Carolyn Hax: Minding the middle of brother and nephew’s estrangement
He has now become engaged and is excluding his father from all wedding-related festivities. My brother has offered to do whatever it is his son wants to do to sort this out, such as family therapy, to no avail. Earlier on, my nephew asked his dad to do some things to show he was serious, but when his father met the request, my nephew raised the bar yet again.
My problem is that I love them both dearly, and I continue to pretend (with my nephew) that I can do this crazy dance. Earlier on, we had discussions around it with my nephew, but now if we do, we are shut off.
On one hand, I’m tired of pretending, and on the other, I’m devastated that one misstep will alienate my nephew and his new family. My brother encourages all of us to continue our relationship with his son. I feel torn. Is there a solution here?
Anonymous: I’ll start with a small thing, because it may be huge: The reasons aren’t bogus by “all accounts.” Presumably, your nephew believes that they’re valid, and that counts as an account.
Presumably, too, you believe that he believes in his own reasons, even if you don’t. If he didn’t, then he’d be doing this capriciously to inflict pain on his father — which would be indefensible, wouldn’t it?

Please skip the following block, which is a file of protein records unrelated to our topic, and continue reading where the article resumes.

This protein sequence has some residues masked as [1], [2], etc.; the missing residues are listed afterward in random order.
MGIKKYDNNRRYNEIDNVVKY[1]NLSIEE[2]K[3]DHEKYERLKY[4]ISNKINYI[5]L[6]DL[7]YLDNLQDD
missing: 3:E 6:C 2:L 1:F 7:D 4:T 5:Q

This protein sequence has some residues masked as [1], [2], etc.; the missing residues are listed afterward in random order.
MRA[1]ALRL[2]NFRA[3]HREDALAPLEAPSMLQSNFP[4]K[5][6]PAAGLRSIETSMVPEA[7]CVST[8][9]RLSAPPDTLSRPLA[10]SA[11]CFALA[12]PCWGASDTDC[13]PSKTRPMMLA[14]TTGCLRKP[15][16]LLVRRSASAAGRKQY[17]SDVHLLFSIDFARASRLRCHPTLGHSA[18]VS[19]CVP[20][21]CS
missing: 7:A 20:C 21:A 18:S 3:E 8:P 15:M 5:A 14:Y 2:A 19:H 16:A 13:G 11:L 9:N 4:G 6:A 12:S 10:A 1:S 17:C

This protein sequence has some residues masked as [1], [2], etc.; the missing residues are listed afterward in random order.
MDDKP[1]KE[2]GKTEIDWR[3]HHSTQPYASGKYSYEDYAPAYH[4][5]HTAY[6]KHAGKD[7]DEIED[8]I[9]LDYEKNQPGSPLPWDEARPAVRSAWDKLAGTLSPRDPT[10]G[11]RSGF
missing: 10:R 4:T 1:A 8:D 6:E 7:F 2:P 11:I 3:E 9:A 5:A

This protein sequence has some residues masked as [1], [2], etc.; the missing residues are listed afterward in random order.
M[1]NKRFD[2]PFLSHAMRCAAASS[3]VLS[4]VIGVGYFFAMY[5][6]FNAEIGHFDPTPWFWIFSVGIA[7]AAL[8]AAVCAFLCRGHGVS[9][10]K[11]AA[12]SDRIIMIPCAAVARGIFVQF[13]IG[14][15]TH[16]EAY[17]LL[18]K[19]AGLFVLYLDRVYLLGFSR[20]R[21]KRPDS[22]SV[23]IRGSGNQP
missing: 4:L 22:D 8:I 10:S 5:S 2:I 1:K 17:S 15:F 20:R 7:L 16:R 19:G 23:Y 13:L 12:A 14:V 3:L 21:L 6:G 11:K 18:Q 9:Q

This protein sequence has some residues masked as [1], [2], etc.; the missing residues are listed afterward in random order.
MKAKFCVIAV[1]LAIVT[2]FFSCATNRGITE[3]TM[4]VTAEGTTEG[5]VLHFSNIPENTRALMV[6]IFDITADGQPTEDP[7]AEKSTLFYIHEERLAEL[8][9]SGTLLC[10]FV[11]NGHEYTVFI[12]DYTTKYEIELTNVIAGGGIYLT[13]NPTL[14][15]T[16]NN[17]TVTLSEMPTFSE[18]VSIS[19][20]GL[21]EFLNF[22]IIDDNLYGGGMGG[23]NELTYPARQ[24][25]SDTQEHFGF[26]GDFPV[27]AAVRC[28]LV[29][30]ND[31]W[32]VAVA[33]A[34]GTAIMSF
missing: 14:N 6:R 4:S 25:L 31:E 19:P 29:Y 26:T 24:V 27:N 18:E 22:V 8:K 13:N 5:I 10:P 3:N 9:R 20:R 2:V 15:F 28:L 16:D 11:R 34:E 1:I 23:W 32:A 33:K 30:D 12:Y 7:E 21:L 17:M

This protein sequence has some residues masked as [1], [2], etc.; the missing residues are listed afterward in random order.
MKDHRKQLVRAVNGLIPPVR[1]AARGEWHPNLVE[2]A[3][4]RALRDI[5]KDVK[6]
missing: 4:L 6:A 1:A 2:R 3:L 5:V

Like I said, this can be a small thing — a mental typo on your part — or the biggest possible thing, that one of them has knowingly done harm to the other but, to remain in good standing with the “tightknit” family, isn’t copping to it. So decisions to “side” with one, neither or both of these relatives are worth as honest a reckoning as you can give them using the information you have. Sometimes we have no choice but to throw up our hands and say, “I don’t know who’s to blame,” and sometimes that’s a massive, even malfeasance-enabling cop-out — and it’s always on us to be honest with ourselves which is true.
When you’re genuinely caught between two decent souls at odds with each other, then it’s tough and exhausting, yes.
But the solution is actually pretty basic.
1. Keep inviting both nephew and brother, openly, and let each of them decide whether to come.
2. Don’t talk about your brother with your nephew. There are ways to make that easier: Center discussions on his life, for example. (Nothing like a wedding for that.) Or talk about nonfamily things. Or follow his conversational lead.
3. When you slip, apologize and move on. If your nephew won’t move on, then so be it. If he has zero tolerance for frailty in the well-intentioned uninvolved humans going out of their way to respect his boundaries, then plug in that information and revisit your solution.
Just because these boundaries are emotionally tough for the family doesn’t mean they’re technically hard to respect.
The best way to respect boundaries, in fact, is to have them yourself — and declining to do a “crazy dance” for anyone, for any reason, is one of the best ones you can set.